The Philly Phanatic sits, perched on a shelf overlooking the bar at The Shack on 25th Street and Wilshire Boulevard. In a corner of the bar there’s a signed jersey of former Eagles quarterback Donovan McNabb, whose John Hancock is also on a football in a display case in the opposite corner and on an Eagles banner with other Philadelphia stars from the 2004 Super Bowl berth. Two Philadelphia Phillies banners hang in the center of the bar, beaming proudly that Philadelphia won the 2008 World Series. A neon light shines for the 76ers close to the ceiling of the place.
“It’s collectively all Philly sports, all the time,” said Debbie Axel.
If there’s still uncertainty, try the Philly cheesesteak. It’s authentic.
On Aug. 9, though, one poster stuck out like a sore thumb, and nobody minded. It was an enlarged photo of a man in a San Francisco Giants jersey with his arm around his two kids. This night was for him. Phillies fans came in to watch their team face the Dodgers and to support Bryan Stow.
“Hot dogs, apple pie, baseball,” said The Shack’s proprietor and owner Patrick Good. “It’s what it should be. It’s what America is. Take care of your brother.”
On March 31, Stow was jumped by at least two Dodger fans and beaten into a coma. His recovery will take time and courage. But what the family has seen gives them hope.
“We were at the hospital (recently) with him, (his sister) Bonnie told him that she was going to leave and she wanted a kiss,” said Stow’s mother Ann, “so he turned his head and he puckered up and he gave her a kiss good-bye and then he turned his head back.”
Ann, Bonnie, and Bryan’s other sister Erin sat at the big table against the wall with friends and family for the Comedy for a Cause show with comedians Matt Iseman, Ray Grady, Erin Foley, Dwayne Perkins, and Last Comic Standing winner Alonzo Bodden. The money from admission and from the silent auction went to the Bryan Stow Fund.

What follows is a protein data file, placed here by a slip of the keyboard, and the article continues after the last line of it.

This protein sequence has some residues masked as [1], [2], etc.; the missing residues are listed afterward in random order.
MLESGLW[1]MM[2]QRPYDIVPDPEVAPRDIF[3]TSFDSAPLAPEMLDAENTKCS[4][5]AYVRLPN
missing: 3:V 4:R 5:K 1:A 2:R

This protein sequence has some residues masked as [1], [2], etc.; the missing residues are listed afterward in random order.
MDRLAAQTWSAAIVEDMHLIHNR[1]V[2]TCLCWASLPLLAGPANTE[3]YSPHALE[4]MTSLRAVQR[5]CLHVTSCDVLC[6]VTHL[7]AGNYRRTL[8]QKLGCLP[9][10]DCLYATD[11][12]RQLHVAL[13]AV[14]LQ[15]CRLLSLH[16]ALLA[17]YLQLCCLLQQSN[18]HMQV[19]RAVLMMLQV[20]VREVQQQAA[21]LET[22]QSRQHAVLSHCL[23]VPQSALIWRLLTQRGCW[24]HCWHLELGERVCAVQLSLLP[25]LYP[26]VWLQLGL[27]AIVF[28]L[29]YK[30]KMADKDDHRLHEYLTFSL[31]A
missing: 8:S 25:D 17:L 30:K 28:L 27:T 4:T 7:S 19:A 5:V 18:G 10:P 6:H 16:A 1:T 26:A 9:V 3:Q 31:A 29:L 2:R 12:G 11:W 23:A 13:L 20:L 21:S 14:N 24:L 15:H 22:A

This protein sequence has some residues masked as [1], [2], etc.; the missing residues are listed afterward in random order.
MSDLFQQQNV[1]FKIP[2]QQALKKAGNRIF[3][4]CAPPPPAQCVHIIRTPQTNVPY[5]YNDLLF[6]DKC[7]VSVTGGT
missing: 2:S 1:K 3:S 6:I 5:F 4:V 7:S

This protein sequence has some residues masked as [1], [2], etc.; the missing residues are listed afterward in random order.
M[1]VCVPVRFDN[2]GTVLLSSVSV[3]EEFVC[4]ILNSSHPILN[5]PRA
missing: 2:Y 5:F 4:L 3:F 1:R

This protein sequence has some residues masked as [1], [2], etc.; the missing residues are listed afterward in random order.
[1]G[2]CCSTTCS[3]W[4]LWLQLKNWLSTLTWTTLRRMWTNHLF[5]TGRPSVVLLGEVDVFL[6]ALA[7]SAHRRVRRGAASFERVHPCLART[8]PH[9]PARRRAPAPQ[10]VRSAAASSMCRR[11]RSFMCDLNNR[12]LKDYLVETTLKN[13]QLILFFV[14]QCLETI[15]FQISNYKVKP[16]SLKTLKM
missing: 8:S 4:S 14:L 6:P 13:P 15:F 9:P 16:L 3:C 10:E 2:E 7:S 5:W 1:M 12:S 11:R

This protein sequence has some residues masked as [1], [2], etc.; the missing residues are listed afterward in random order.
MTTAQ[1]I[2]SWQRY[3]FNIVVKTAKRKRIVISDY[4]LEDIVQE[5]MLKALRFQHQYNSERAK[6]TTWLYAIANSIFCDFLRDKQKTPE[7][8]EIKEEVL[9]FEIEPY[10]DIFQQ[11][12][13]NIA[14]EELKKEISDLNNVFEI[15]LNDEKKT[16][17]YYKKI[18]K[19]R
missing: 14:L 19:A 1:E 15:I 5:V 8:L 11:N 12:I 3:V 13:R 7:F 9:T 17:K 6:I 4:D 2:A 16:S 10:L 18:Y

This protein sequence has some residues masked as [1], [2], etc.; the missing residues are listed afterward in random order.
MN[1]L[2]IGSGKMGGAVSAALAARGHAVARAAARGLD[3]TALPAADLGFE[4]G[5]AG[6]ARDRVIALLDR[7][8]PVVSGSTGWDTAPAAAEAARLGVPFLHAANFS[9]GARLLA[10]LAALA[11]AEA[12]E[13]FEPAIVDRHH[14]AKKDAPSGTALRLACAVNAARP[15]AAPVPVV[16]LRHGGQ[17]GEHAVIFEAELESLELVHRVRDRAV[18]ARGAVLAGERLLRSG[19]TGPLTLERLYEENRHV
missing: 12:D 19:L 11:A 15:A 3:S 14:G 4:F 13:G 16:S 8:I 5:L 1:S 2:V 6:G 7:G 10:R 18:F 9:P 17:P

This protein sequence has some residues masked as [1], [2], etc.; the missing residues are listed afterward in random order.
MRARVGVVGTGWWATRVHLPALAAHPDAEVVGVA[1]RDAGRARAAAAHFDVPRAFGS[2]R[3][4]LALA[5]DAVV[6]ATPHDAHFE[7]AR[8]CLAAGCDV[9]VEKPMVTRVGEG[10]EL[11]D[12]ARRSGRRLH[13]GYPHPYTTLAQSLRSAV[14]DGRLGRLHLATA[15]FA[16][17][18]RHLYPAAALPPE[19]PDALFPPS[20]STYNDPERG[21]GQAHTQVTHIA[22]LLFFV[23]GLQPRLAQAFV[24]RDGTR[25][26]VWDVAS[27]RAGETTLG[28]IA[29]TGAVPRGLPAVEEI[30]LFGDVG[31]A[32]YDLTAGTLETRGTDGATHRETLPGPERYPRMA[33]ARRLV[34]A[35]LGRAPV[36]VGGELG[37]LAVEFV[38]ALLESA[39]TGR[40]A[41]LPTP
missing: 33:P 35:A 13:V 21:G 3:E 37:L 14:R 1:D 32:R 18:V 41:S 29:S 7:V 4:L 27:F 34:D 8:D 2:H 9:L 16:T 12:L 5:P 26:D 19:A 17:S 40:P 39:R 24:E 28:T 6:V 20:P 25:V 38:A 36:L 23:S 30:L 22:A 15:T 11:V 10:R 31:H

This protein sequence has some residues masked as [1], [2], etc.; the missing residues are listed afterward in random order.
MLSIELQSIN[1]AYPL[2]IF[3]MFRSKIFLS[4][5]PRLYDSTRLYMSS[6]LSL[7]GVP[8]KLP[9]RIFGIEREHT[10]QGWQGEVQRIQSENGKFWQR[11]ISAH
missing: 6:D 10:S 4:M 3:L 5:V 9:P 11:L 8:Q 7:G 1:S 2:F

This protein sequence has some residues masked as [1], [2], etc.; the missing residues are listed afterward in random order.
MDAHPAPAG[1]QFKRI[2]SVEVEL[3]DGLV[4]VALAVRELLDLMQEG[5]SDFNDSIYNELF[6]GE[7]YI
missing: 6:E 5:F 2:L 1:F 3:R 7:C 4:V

“We’re going to have a ball,” Bodden said before going on stage. “We’re going to have fun. We’re going to celebrate baseball. We’re going to celebrate, having fun peacefully even if you don’t agree on my favorite team, your favorite team and underlying all of that is the love that we give to the family.”
Co-organizers of the event, Axel and Jon Burk, had been planning for two months.
“This was something that really affected us,” Burk said, “And as fans of teams that have a lot of passionate fans, this really, really resonated with us and really, really bothered us.”
The two called on their rabid Philly fans for help, and Philly packed the place.
“It means a lot that we don’t know these people, they don’t know Bryan, but they still came out to support him,” said Bryan’s sister Bonnie. “They put on this fundraiser to support him and they don’t even know him. People have come up to us all night, and it’s very touching.”
Good said the feeling was mutual.
“I get goose bumps. I was out there, talking to the family and seriously got overwhelmed,” Good said. “Their appreciation of this and my appreciation of all the Philly people – these people relentlessly went out and got a bunch of stuff for the silent auction and I’ve never seen that many things in a silent auction. It’s just phenomenal.”
When the night got underway, the comedians took over. Mouths that were filled with game food and beer earlier in the night were now smiling and laughing as Iseman introduced the other comedians. Up against the wall at the big table, the Stow family was laughing, too.
Ray Grady took the stage after Iseman. He told the crowded bar he had never been to a baseball game despite being from Chicago, which was received by a collective gasp from the Philly fans. Grady ended his routine with a toast.
“What’s his (Bryan’s) drink? What did he drink?” Grady asked the family. “Newcastle? Can I get a Newcastle? I’m going to drink what he would be drinking. I ain’t never had it, but I’m going to do it because that’s what (everyone) came here for. B, I’m drinking a Newcastle for you, baby. Say hi to the kids. We should all drink Newcastles for Bryan Stow.”
Grady spun his index finger to signal a round. The server hoisted a bottle of Newcastle and brought it to the stage to Grady. Grady took it, and his nerves of uncertainty about how the Newcastle might taste were drowned immediately with a swig. Grady’s voice went low.
“Yeah, that’s a man’s drink right there,” Grady said, looking right at the family. The family smiled at Grady’s good graces.
As Grady exited the stage, he lifted the bottle of remaining Newcastle.
“Bryan Stow, we’re going to call this the Bryan Stow drink right here.” Grady looked back at the poster on the wall of Bryan and his kids and extended the bottle for cheers. “Salud, man. Salud. Get better.”